Being likeable during an interview is a good starting point.
However, unless you can convince your interviewers that you are likeable in your daily interactions with your colleagues, doubts may linger. The stories that you choose to tell during your interview are critical for demonstrating all sorts of competencies, but you should not forget to weave a thread of likeability into the narrative.
Saying “I get on with everyone I meet” is not enough. When you tell your interviewer a story, they have to be able to imagine themselves in the situation and come out with a feeling that you are a pleasure to work with.
Any interview conversation should feel natural, and I would not advocate shoe-horning stories in for the sake of it, but ideally you want to leave them with as many reasons to believe in your likeability as possible.
In any story that you tell, you might choose to sprinkle the following twelve ingredients of likeability (there are many more - these are just for starters):
1.) You treat others as you would wish to be treated
2.) You listen attentively and respond thoughtfully
3.) You take time to develop meaningful relationships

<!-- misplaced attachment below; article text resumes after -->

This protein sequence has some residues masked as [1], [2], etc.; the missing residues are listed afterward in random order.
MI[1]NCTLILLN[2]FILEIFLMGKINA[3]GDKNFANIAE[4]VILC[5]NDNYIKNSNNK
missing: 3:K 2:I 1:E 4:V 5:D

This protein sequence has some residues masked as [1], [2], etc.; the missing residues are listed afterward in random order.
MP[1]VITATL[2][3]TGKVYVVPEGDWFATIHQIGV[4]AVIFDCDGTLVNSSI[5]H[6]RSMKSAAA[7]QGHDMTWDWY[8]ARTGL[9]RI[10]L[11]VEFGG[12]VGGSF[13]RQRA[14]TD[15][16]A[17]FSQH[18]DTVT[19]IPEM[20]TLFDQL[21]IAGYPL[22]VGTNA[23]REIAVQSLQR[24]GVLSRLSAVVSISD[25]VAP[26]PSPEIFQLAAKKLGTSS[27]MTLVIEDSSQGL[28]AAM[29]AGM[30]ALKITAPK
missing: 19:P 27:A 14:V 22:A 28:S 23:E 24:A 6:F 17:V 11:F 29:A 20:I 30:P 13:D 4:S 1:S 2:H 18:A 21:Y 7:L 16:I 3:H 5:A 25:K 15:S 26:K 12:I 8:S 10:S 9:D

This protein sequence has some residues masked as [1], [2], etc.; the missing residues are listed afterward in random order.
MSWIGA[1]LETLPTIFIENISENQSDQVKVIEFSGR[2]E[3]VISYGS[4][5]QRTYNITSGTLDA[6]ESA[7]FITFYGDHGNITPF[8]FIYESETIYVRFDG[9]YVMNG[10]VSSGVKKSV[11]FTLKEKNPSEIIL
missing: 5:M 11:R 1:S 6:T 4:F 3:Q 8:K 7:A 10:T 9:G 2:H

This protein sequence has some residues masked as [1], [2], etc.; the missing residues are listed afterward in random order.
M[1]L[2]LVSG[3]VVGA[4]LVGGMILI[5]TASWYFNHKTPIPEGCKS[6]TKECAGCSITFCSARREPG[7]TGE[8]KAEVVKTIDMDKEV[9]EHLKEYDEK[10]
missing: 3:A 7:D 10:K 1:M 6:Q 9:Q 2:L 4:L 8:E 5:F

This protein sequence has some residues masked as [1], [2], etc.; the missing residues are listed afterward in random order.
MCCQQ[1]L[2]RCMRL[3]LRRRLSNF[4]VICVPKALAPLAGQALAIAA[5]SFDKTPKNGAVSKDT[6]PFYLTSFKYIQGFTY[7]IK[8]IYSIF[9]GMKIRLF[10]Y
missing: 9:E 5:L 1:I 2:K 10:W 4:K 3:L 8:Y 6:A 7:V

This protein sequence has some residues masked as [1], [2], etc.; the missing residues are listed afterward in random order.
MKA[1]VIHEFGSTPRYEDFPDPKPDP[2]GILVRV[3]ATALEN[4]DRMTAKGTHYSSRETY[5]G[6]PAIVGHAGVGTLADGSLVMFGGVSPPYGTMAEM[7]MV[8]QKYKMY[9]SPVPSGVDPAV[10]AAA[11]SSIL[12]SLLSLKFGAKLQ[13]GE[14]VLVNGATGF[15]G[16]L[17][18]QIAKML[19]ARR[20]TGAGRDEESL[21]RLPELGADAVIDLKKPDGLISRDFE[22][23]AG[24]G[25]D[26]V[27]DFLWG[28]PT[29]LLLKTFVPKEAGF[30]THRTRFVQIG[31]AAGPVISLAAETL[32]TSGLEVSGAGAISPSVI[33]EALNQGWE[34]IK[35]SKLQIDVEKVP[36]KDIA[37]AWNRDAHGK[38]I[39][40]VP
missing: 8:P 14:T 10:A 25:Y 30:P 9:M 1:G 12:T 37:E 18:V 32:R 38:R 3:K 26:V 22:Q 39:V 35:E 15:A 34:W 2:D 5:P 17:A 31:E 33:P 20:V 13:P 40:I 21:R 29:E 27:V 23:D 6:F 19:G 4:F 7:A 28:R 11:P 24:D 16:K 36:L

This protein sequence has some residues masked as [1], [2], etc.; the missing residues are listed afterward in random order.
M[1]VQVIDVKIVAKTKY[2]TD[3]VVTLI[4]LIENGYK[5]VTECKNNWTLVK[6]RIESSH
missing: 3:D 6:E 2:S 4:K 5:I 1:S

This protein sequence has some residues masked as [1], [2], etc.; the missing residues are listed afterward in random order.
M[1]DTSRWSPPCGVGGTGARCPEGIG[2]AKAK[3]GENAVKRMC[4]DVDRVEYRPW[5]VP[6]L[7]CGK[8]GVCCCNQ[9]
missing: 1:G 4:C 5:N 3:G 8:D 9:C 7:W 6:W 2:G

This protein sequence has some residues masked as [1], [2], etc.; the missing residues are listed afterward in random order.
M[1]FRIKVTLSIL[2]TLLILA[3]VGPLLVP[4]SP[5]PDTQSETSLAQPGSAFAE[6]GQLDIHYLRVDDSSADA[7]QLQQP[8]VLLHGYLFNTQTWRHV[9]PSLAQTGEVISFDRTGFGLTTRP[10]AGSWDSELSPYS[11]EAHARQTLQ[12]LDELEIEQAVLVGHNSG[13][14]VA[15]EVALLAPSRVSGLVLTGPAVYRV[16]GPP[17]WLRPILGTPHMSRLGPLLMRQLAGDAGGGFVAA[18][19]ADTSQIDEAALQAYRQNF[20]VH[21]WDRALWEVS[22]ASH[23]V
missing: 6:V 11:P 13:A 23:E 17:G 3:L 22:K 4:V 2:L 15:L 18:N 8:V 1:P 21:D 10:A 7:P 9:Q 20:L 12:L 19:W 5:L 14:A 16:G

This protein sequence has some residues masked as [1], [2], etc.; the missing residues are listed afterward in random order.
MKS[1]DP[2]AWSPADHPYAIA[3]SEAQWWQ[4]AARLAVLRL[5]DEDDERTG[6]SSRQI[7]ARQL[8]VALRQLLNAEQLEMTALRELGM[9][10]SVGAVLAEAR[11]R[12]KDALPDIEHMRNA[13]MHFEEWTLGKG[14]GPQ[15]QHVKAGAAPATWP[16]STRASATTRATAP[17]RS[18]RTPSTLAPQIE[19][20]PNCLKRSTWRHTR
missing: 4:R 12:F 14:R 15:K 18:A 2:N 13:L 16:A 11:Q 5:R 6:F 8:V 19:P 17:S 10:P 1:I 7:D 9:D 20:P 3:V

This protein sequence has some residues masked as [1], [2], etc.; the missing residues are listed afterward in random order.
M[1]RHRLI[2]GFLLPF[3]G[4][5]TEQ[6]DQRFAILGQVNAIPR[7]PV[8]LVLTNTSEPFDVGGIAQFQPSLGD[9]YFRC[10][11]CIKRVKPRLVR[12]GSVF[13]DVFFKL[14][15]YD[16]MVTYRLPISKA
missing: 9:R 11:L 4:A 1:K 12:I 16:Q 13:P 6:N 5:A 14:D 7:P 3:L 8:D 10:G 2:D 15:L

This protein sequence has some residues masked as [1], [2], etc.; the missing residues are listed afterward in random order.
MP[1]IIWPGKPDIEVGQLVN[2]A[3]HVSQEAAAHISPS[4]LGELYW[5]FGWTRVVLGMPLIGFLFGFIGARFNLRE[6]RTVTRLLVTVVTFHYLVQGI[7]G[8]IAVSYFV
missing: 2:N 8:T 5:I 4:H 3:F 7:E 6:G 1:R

4.) You do not give advice where it is not required or requested
5.) You believe that perfection is a journey, not a destination
6.) You apologise when you are wrong and learn from mistakes
7.) You have a clear moral compass, which guides your actions
8.) You communicate authentically, directly and honestly
9.) You avoid arguments and welcome open discussions
10.) You are confident, with a healthy dose of humility
11.) You incorporate fun and humour at work wherever possible
12.) You ask questions instead of making statements
As “likeability” is such an intensely personal topic, I am sure that everyone will have their own blend of ingredients. While no one story can contain all of the above, and while you don’t want to come across as being too “nice,” I would suggest that a sprinkling of the above over the course of your interview will do you no harm at all.
It is worth considering that our choice of stories is a great indicator of what we value. If we are telling stories with these factors included, no matter what the story is about, we are showing our interviewers that we rate these behaviours. Even if the story is about the most inconsequential thing, the fact that we took a couple of minutes to show that we value listening attentively and responding thoughtfully (for example) shows that we deem that as important.
If these values and behaviours match up with the culture of the hiring organisation, you are building a strong case for securing the role. If they don’t match up, then maybe the company wasn’t for you after all?
Everyone will approach demonstrating that they are likeable in different ways, but in my view, it is a critical part of any successful interview.
No one wants to work with an ar**hole.